The availability of inexpensive HD video cameras, such as iPhones or Flip Cameras, and easy-to-use, inexpensive film editing software, like iMovie, opens up many opportunities for professional learning (in fact, all kinds of learning) in schools. One powerful way to use these tools is to create video study groups.
My friend Jean Clark from Cecil County Maryland has taught me a lot about how to set up video study groups, and pretty much everything I’m going to describe here is something Jean did as instructional coach with teachers at Bohemia Manor Middle School. Jean loves video, and if you spend much time with her, you will likely find yourself in front of a camera being filmed.
Video study groups bring together teachers who wish to watch and discuss video recordings of themselves teaching. Here are some of the elements of effective Video Study Groups (VSGs) that I have learned from Jean:
In Jean’s school, the VSG was one of several options for professional learning offered for teachers on their monthly late-arrival days. Thus, only teachers who were open to this experience participated. (I suspect that if teachers were forced to participate in Video Study Groups, they might not be receptive to the learning.)
Common Teaching Practice
In Jean’s group, all the teachers were implementing the same teaching practice (a teaching routine to ensure students master concepts), and the VSG was a way by which they all deepened their understanding of how to teach the routine.
Recording a Class
Prior to each meeting, one teacher volunteered to prepare and share a video. To prepare the video, volunteers recorded themselves using the teaching routine. Sometimes Jean helped by recording the class, but often teachers simply set up the camera where it would catch them teaching.
Editing the Video
After recording the class, teachers loaded their videos into iMovie. (Each teacher in the VSG eventually did this.) The teachers then edited the film, with the goal of identifying aspects of the lesson that went well and a section of the lesson that they wanted to improve. Teachers watched the film multiple times and edited the film into a short movie. While editing the film, teachers had to watch their lessons many times, and, according to Jean, those repeated viewings led them to see many fine details of their lesson that wouldn’t have been obvious after watching the lesson just once.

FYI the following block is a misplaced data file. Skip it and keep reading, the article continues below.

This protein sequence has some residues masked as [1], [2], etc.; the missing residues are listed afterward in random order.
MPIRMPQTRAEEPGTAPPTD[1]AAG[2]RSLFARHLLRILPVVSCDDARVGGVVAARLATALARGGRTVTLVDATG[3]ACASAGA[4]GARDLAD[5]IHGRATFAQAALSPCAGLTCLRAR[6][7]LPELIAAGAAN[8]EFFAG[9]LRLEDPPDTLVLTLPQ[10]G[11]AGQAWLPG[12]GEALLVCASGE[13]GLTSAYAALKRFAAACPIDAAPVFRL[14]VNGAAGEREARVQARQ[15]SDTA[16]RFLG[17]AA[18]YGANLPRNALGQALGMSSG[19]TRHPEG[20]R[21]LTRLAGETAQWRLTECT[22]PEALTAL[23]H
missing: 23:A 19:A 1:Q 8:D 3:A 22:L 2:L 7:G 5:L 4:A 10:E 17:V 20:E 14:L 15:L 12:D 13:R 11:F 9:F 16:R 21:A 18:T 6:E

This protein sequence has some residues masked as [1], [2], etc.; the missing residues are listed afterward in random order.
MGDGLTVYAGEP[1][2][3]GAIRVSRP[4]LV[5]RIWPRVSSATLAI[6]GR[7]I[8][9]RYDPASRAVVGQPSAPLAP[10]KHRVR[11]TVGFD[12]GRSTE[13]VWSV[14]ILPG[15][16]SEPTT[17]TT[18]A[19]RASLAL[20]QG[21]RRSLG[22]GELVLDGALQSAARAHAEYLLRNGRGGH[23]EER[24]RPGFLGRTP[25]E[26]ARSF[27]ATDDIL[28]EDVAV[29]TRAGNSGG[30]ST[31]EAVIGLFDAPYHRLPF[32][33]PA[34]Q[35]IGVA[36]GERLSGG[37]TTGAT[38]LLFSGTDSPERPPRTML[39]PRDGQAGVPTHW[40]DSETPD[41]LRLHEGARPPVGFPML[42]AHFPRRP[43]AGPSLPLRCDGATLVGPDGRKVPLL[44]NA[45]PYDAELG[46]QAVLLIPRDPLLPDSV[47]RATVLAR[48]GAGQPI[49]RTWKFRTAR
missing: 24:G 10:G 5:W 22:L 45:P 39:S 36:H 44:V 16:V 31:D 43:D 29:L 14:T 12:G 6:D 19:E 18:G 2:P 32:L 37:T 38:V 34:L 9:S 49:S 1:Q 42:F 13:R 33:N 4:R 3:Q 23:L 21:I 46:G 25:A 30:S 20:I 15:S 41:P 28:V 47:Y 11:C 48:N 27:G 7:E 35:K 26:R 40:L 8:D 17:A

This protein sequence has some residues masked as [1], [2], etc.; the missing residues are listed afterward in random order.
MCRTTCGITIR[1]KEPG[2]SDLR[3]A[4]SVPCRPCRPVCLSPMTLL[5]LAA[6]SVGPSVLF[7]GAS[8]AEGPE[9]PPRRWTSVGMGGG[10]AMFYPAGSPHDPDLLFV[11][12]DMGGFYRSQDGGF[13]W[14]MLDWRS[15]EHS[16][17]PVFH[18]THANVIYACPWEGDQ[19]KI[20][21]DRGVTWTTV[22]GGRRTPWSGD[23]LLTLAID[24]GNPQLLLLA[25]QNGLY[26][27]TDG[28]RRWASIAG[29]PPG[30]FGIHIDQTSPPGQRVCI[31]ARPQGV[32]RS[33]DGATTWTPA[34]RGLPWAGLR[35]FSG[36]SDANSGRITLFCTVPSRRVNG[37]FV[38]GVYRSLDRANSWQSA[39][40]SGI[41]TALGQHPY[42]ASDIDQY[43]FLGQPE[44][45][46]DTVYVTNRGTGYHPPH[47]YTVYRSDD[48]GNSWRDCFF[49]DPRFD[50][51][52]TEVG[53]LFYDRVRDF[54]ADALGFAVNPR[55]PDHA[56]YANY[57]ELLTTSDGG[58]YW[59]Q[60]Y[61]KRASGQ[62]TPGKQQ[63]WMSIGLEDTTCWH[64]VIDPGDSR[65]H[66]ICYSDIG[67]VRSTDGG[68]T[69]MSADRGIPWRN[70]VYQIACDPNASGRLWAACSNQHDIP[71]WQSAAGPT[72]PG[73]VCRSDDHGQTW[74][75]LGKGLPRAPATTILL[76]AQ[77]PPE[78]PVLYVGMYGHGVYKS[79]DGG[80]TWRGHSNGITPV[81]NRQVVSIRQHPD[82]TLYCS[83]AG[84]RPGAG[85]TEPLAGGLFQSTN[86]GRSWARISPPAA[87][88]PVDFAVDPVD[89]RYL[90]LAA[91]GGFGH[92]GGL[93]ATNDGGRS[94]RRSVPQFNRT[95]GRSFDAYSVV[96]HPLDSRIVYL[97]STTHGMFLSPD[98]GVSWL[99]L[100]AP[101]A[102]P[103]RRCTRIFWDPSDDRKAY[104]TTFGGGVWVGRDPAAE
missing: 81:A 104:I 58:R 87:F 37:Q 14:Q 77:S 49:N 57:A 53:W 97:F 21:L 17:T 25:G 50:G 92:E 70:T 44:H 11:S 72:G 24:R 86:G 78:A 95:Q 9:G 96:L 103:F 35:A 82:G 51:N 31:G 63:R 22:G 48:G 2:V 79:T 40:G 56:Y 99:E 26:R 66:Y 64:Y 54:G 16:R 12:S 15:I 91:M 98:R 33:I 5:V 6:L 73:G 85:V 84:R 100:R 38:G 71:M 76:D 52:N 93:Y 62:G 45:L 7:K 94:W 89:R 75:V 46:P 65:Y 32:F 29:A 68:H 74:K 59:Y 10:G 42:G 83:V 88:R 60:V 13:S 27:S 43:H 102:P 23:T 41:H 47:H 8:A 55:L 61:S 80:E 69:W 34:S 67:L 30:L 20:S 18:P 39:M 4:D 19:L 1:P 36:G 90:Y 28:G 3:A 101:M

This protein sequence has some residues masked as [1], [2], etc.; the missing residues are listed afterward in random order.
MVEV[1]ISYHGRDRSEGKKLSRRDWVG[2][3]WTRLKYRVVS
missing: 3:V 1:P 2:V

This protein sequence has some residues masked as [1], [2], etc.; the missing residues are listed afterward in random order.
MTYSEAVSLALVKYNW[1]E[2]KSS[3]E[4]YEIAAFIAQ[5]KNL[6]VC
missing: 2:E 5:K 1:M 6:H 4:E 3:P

Sharing the Video
At the Video Study Group, after the film has been edited, the volunteer shares her video with the group, showing each section and asking for comments.
At the very first group meeting, Jean guided her team to collaborate and identify values they would work from while discussing each other’s video. Thus, comments about lessons were positive, honest, constructive, and useful.
Usually the volunteer shares the two positive clips first. After showing each one, she comments on what she saw and asks her colleagues for feedback. During the final video, teachers ask questions as much as they commented.
The Benefits of Video Study Groups
VSGs are valuable for at least four reasons.
1. Teachers learn a great deal by watching themselves teaching, especially after they have watched several times.
2. VSGs provide follow-up to professional learning such as workshops. We know that workshops by themselves do not lead to significant change in teaching practice. BRIEFLY IDENTIFY Marshall Goldsmith, for example, gathered data from 250,000 workshop participants and found that without follow-up, people do not change. Members of a VSG commit to implementing a practice and then have multiple opportunities to explore different ways it might be implemented.
3. The dialogue that occurs during VSGs deepens group members’ understanding of how to teach the targeted practice and often introduces them to other powerful and often subtle teaching practices while watching others teach and listening to team members’ comments.
4. When teachers come together for such conversation, they often form a meaningful bond simply because the structure of a VSG compels everyone to stand vulnerably in front of their peers and to engage in constructive, supportive conversations. Those bonds may ultimately be more important that all of the other learning that occurs.
All in all, Video Study Groups can propel teachers forward as they work to provide excellent instruction for every student every day. If teachers have the time and the technology, Video Study Groups are an exciting alternative to more traditional forms of professional learning.